Stoichiometry is a very important part of chemistry. It is used in designing experiments with chemical reactions. Before learning about stoichiometry, brush up on moles and balancing chemical reactions as they are both important to understanding stoichiometry.
The number in front of reactants and products in a chemical equations says the number of molecules of each reactant you need or of each product that will be produced. In the methane combustion reaction above, for example, you need 1 molecule of methane for every 2 molecules of oxygen. The result will be 1 molecule of carbon dioxide and 2 molecules of water.
When Chemists design chemical reactions, it is nearly impossible to isolate an exact number of molecules of each atom. This is why they use moles. 1 mole is always 6.022X10^23 molecules. This means that you can replace the proportionality of molecules with the same proportionality of moles. In the reaction above, that means that for every mole of methane, you need 2 moles of oxygen to produce 1 mole of carbon dioxide and 2 moles of water.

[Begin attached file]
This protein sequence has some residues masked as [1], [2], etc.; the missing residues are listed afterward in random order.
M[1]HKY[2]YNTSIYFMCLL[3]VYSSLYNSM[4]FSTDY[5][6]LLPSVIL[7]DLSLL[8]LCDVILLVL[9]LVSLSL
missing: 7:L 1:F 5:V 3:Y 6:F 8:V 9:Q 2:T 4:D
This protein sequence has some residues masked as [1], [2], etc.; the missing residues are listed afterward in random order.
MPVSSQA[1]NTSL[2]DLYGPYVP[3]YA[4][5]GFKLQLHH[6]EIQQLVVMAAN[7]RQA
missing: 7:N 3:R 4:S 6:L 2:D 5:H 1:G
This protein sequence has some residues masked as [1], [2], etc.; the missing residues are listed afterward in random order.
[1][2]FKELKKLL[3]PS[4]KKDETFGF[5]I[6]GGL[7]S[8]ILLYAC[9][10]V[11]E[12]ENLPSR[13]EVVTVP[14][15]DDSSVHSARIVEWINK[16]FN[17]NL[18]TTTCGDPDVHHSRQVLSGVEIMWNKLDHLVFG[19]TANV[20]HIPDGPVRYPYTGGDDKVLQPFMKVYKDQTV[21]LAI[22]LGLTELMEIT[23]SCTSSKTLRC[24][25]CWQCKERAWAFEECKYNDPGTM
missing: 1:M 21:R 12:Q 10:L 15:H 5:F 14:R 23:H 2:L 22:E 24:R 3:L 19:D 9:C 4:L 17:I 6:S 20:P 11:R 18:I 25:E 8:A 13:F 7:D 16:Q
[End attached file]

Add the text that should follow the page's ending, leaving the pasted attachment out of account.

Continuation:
Stoichiometry is finding the right quantity of a compound to make the reaction works. This involves finding the right amount of moles to complete an equation, then determining how much mass of that substance would make that amount of moles. Let's try an example.
If this section is confusing, check out our page on balancing reactions.
The limiting reactant is the reactant that there isn't enough of to react with all of the other reactant.
The other reactant still reacts with the limiting reactant; however, only some of it will since there won't be enough of the limiting reactant to react with.
When taksed with finding the limiting reactant, you will be given the mass of both reactants. You convert those masses to moles. Divide both of the moles of the reactants by the number of molecules needed to complete the reaction (the number in front of the chemical formula in the reaction equation). The reactant with the lower value is the limiting reactant.
You can do a stoichiometry problem with a limiting reactant. All you have to do is follow the example above, but start with the limiting reactant and use its mole value to find the mass of the products.
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